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Picket Indian consulate Birmingham - Lalgarh violence

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  • AntiLandGrab Campaign
    Friends, A picket has been organised at the Indian consulate, Birmingham, Friday 10th Julky 4pm against the state terror unleashed on the people of Lalgarh, a
    Message 1 of 1 , Jul 6, 2009

    A picket has been organised at the Indian consulate, Birmingham, Friday 10th Julky 4pm against the state terror unleashed on the people of Lalgarh, a village in West Bengal, India, who refused complying with a government sanctioned corporate landgrab of 5000 acres of land uprooting them from their habitat and depriving them of their means of livelihood.

    For details please see the leaflet attached and join us.

    Campaign Against Land Grab and Forced Displacement of People


    On 18 June 2009, in a massive operation, the central government of India rushed 6 companies of Border Security Force (BSF) and 4 teams of CoBra special security force to Lalgarh, in West Midnapore region of the West Bengal state of India, in a massive operation against the local tribal populations. Why? Because they protested against the state facilitated corporate land-grab for one of the notorious Special Economic Zone (SEZ).

    Since the mid nineties when the Indian government launched its economic liberalization programme following �globalization�, it has seized thousands of acres of land uprooting tribals, dalits, small farmers and landless farm workers (by one estimate affecting approximately 250 million) and handed it over to the transnational corporations - Indian and foreign. The Indian state created SEZs where industries are exempted from labour and environmental laws, bestowed complete tax exemption and are constitutionally to be treated as foreign territories on Indian soil, come fully equipped with the special courts to serve purposes of the corporations.

    Campaign Against Land Grab and Forced Displacement of People
    Indian Workers Association (GB)
    South Asia Solidarity Group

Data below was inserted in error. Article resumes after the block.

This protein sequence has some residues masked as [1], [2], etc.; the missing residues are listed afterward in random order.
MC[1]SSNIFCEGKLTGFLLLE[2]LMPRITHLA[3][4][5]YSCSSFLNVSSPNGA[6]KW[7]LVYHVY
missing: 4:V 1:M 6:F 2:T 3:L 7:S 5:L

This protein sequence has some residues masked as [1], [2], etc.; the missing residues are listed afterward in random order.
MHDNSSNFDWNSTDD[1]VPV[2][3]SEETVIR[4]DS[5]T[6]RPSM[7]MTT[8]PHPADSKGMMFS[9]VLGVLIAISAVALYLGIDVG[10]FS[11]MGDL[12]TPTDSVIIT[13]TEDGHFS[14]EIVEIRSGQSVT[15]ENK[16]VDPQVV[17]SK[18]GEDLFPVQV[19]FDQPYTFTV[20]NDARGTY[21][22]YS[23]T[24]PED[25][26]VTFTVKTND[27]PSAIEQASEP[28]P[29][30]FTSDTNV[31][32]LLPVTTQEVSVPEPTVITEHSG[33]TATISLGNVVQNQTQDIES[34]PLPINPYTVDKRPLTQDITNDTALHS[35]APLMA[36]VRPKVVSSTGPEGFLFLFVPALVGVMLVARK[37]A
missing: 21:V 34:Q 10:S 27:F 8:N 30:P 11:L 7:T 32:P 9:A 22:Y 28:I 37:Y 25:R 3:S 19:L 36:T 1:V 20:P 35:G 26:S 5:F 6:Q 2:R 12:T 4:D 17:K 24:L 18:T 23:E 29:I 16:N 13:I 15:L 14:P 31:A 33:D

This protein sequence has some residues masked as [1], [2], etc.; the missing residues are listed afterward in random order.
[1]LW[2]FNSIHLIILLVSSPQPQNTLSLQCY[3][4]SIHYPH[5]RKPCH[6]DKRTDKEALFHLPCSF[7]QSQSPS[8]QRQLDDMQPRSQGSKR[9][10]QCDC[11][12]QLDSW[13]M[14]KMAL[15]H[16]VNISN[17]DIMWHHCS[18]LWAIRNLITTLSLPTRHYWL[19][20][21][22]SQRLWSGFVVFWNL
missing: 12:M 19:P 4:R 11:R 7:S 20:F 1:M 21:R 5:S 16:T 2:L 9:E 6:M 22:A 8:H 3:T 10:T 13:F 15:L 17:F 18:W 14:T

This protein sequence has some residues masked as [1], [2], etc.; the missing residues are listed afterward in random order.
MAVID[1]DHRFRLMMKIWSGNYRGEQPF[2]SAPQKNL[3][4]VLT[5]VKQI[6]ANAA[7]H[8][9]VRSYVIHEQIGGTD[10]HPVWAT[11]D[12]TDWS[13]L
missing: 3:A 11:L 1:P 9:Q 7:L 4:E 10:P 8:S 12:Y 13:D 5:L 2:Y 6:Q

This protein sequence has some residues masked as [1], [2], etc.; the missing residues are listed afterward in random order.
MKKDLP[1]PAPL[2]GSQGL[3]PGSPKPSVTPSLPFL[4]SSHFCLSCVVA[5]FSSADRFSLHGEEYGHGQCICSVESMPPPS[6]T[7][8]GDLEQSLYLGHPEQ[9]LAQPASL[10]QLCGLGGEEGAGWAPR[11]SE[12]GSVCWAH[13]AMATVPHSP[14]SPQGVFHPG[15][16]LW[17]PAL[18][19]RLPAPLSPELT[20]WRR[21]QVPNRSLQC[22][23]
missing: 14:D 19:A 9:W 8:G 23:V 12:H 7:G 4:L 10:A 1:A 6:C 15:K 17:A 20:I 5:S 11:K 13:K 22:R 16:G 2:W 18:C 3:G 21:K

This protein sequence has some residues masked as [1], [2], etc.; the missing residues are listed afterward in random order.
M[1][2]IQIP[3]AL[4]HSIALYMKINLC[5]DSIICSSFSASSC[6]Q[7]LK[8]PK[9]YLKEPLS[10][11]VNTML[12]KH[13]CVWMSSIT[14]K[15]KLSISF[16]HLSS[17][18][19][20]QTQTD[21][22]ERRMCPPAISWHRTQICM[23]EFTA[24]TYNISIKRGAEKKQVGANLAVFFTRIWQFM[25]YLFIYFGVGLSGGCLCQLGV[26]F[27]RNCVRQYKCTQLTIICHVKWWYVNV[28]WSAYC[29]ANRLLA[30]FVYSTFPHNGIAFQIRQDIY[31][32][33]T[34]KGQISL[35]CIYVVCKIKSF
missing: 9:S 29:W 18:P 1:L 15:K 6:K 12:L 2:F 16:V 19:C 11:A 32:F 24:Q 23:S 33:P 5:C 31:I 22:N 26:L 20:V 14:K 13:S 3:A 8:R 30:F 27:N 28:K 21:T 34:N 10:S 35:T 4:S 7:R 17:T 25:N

Discontent among the largely neglected tribal population started mounting since the state government of West Bengal seized 5000 acres of land for an SEZ in Salboni, West Midnapore district which includes Lalgarh, to be handed over to Jindal Steel Works, a leading Indian multinational steel company with interests in India and outside, including Bolivia. On 2nd November last year when the Chief Minister of West Bengal and the central minister for mining were returning from the inauguration of the Jindal Steel Works in the SEZ, a landmine explosion occurred targeting the ministerial convoy.

    Instead of investigating the mine blast, on 5 November 2008 the state government began a massive police operation against the people of the region - arresting them indiscriminately, torturing, raping and killing many. None of this is unusual. Tribals have mostly been ignored by the policy makers, kept safely hidden from the public discourse to be exploited or persecuted when they try to stand up against their exploitation.

    What is different is that this time the people of Lalgarh said ENOUGH IS ENOUGH. They gathered at the police station where three school boys had been detained and demanded:

    1. Unconditional apology from the superintendent of police for the indiscriminate arrests, torture, rape and illegal detention of the people.

    2. Apology from the policemen involved in the operations.

    3. Compensation for those injured and families of the dead.

    4. All negotiations be held in public and not behind closed doors.

    Their demands have met with support from a wide area to the point where 1000 sq. acres has been bounded off and the area is expanding. The Indian state has labelled this is an attempt to create a �liberated zone� and has lately sent a massive special security force to suppress the people.


    In South Asia people have spoken. Some are with the state or fence-sitting - supporting the state with their silence, and others with the people of Lalgarh supporting their struggle for economic and social justice.

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